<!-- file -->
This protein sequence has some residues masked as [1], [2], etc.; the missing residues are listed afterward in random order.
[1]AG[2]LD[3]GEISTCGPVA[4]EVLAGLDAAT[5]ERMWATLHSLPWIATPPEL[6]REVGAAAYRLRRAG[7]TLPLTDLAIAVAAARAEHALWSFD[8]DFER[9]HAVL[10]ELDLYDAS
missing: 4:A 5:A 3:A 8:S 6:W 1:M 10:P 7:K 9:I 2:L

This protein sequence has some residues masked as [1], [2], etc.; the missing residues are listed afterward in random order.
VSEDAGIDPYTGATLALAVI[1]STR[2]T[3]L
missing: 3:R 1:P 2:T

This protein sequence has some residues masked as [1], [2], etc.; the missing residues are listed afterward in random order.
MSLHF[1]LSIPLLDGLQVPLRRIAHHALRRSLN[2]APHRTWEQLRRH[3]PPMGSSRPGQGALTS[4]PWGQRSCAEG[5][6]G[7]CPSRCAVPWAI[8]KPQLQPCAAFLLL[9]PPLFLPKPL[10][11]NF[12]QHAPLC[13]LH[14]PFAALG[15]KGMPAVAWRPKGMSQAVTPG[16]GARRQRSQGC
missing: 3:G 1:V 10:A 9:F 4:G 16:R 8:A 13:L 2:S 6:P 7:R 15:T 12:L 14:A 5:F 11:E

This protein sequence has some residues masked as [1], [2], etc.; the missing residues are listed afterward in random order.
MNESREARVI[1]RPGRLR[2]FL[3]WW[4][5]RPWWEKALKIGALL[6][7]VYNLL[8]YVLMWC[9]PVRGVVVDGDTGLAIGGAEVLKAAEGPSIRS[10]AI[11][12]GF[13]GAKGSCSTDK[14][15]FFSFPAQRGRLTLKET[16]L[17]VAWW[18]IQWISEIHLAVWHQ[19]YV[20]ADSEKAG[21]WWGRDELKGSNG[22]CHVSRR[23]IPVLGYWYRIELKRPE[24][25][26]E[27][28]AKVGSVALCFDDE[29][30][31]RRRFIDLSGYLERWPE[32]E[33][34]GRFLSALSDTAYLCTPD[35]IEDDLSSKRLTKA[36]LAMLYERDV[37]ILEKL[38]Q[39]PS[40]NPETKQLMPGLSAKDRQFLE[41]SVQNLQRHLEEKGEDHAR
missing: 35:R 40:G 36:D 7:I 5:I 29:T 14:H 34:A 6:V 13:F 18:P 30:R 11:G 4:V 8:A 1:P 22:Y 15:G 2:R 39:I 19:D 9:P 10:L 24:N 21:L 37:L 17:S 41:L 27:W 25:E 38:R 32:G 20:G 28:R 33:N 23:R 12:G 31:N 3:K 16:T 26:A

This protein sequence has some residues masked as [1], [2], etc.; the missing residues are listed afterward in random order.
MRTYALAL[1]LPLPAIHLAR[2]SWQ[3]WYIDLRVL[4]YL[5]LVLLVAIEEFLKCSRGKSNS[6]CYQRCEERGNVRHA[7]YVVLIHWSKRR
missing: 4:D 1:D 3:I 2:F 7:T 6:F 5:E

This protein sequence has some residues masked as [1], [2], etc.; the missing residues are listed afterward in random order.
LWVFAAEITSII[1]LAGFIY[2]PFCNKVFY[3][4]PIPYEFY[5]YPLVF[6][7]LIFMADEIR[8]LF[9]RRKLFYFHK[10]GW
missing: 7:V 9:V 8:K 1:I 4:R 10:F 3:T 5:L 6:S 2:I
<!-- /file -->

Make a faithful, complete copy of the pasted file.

This protein sequence has some residues masked as [1], [2], etc.; the missing residues are listed afterward in random order.
[1]AG[2]LD[3]GEISTCGPVA[4]EVLAGLDAAT[5]ERMWATLHSLPWIATPPEL[6]REVGAAAYRLRRAG[7]TLPLTDLAIAVAAARAEHALWSFD[8]DFER[9]HAVL[10]ELDLYDAS
missing: 4:A 5:A 3:A 8:S 6:W 1:M 10:P 7:K 9:I 2:L

This protein sequence has some residues masked as [1], [2], etc.; the missing residues are listed afterward in random order.
VSEDAGIDPYTGATLALAVI[1]STR[2]T[3]L
missing: 3:R 1:P 2:T

This protein sequence has some residues masked as [1], [2], etc.; the missing residues are listed afterward in random order.
MSLHF[1]LSIPLLDGLQVPLRRIAHHALRRSLN[2]APHRTWEQLRRH[3]PPMGSSRPGQGALTS[4]PWGQRSCAEG[5][6]G[7]CPSRCAVPWAI[8]KPQLQPCAAFLLL[9]PPLFLPKPL[10][11]NF[12]QHAPLC[13]LH[14]PFAALG[15]KGMPAVAWRPKGMSQAVTPG[16]GARRQRSQGC
missing: 3:G 1:V 10:A 9:F 4:G 16:R 8:A 13:L 2:S 6:P 7:R 15:T 12:L 14:A 5:F 11:E

This protein sequence has some residues masked as [1], [2], etc.; the missing residues are listed afterward in random order.
MNESREARVI[1]RPGRLR[2]FL[3]WW[4][5]RPWWEKALKIGALL[6][7]VYNLL[8]YVLMWC[9]PVRGVVVDGDTGLAIGGAEVLKAAEGPSIRS[10]AI[11][12]GF[13]GAKGSCSTDK[14][15]FFSFPAQRGRLTLKET[16]L[17]VAWW[18]IQWISEIHLAVWHQ[19]YV[20]ADSEKAG[21]WWGRDELKGSNG[22]CHVSRR[23]IPVLGYWYRIELKRPE[24][25][26]E[27][28]AKVGSVALCFDDE[29][30][31]RRRFIDLSGYLERWPE[32]E[33][34]GRFLSALSDTAYLCTPD[35]IEDDLSSKRLTKA[36]LAMLYERDV[37]ILEKL[38]Q[39]PS[40]NPETKQLMPGLSAKDRQFLE[41]SVQNLQRHLEEKGEDHAR
missing: 35:R 40:G 36:D 7:I 5:I 29:T 14:H 34:A 6:V 13:F 18:P 30:R 11:G 4:V 8:A 1:P 22:Y 15:G 2:R 39:I 19:D 9:P 10:L 24:N 21:L 37:L 17:S 41:L 27:W 25:E 38:R 32:G 20:G 28:R 33:N 23:R 12:G 31:N 3:K 16:T 26:A

This protein sequence has some residues masked as [1], [2], etc.; the missing residues are listed afterward in random order.
MRTYALAL[1]LPLPAIHLAR[2]SWQ[3]WYIDLRVL[4]YL[5]LVLLVAIEEFLKCSRGKSNS[6]CYQRCEERGNVRHA[7]YVVLIHWSKRR
missing: 4:D 1:D 3:I 2:F 7:T 6:F 5:E

This protein sequence has some residues masked as [1], [2], etc.; the missing residues are listed afterward in random order.
LWVFAAEITSII[1]LAGFIY[2]PFCNKVFY[3][4]PIPYEFY[5]YPLVF[6][7]LIFMADEIR[8]LF[9]RRKLFYFHK[10]GW
missing: 7:V 9:V 8:K 1:I 4:R 10:F 3:T 5:L 6:S 2:I